The show was a lot more laid back than last week’s episode with Kate Humble, and certainly not as emotional or sensational as last week. It focused almost entirely on David Mitchell’s Scottish ancestry, and the first thing that stood out for me was the amazing Scottish landscape, the weather during the filming seemed ideal, showing the scenery off to it’s full potential and if nothing else this show makes an excellent advert for Scottish tourism.
Essentially the show was in two parts, the first part featuring the Mitchell family farm (Ribigill), set in some truly breathtaking scenery. The farm itself had an interesting history from the Highland Clearances to it’s present state of decay, although the Mitchell family seemed to be free of any involvement in the Clearances, to David’s relief.
For the second part the focus switched to the Isle of Skye and the Forbes family, beginning with a exploration of some of the scholars and authors of the Forbes family and their passion for the Gaelic language. The episode ends in Sleat, Skye with a Minister, whose good works during his lifetime were somewhat offset by the contents of his will.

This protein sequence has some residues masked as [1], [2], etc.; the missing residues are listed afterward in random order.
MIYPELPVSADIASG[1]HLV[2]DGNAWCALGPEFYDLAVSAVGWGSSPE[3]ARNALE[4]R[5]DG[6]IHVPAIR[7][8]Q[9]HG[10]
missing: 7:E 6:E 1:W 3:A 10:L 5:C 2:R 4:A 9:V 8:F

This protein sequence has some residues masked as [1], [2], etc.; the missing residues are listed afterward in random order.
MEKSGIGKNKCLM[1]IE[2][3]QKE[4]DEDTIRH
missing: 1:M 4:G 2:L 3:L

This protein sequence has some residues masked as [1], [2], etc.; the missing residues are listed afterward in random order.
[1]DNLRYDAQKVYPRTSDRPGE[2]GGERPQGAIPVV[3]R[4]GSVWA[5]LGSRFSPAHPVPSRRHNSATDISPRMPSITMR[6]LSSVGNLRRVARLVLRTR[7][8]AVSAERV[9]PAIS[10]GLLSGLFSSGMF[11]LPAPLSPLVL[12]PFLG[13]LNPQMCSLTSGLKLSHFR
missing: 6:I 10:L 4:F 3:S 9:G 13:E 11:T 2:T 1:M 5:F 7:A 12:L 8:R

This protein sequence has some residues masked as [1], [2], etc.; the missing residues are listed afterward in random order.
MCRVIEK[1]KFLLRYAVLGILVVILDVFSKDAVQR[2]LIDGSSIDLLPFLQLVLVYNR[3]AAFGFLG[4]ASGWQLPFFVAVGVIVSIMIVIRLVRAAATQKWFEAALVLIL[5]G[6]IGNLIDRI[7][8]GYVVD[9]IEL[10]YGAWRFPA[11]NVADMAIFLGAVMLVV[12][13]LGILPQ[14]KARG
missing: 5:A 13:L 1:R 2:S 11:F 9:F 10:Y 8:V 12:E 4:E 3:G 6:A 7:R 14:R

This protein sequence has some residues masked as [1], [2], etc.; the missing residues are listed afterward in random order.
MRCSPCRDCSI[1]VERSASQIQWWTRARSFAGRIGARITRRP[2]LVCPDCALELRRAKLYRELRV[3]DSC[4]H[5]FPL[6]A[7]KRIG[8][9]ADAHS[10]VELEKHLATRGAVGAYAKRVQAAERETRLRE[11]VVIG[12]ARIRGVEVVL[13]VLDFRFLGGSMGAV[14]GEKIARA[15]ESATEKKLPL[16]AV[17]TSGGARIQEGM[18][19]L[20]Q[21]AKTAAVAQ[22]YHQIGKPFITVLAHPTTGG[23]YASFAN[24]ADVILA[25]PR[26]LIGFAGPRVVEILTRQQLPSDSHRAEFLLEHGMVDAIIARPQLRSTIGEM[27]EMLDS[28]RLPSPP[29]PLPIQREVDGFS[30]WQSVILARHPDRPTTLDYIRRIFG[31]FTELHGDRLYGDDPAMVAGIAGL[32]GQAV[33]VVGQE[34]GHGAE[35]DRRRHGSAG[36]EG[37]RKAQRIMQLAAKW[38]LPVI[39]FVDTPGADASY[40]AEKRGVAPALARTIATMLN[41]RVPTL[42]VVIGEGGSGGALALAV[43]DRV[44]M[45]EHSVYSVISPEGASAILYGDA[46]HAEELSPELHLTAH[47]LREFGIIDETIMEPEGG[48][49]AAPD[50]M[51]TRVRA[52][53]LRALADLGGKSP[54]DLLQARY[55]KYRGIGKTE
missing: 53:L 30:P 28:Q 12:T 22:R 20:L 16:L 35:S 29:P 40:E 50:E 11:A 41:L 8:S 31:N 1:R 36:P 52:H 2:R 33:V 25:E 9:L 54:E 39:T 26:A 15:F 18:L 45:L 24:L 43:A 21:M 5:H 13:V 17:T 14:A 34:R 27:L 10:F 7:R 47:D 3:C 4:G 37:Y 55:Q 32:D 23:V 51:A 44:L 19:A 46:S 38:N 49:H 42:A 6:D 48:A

The stories that unfolded may not have been as sensational as last week, but they were still interesting and more typical of the sort of stories we are all likely to find in our own family trees. I must say I did enjoy watching David Mitchell exploring his ancestry, I think in part due to the fact that he seemed to be doing a lot of walking and a couple of times was to be seen travelling on a bus or waiting at a bus stop, very uncelebrity like.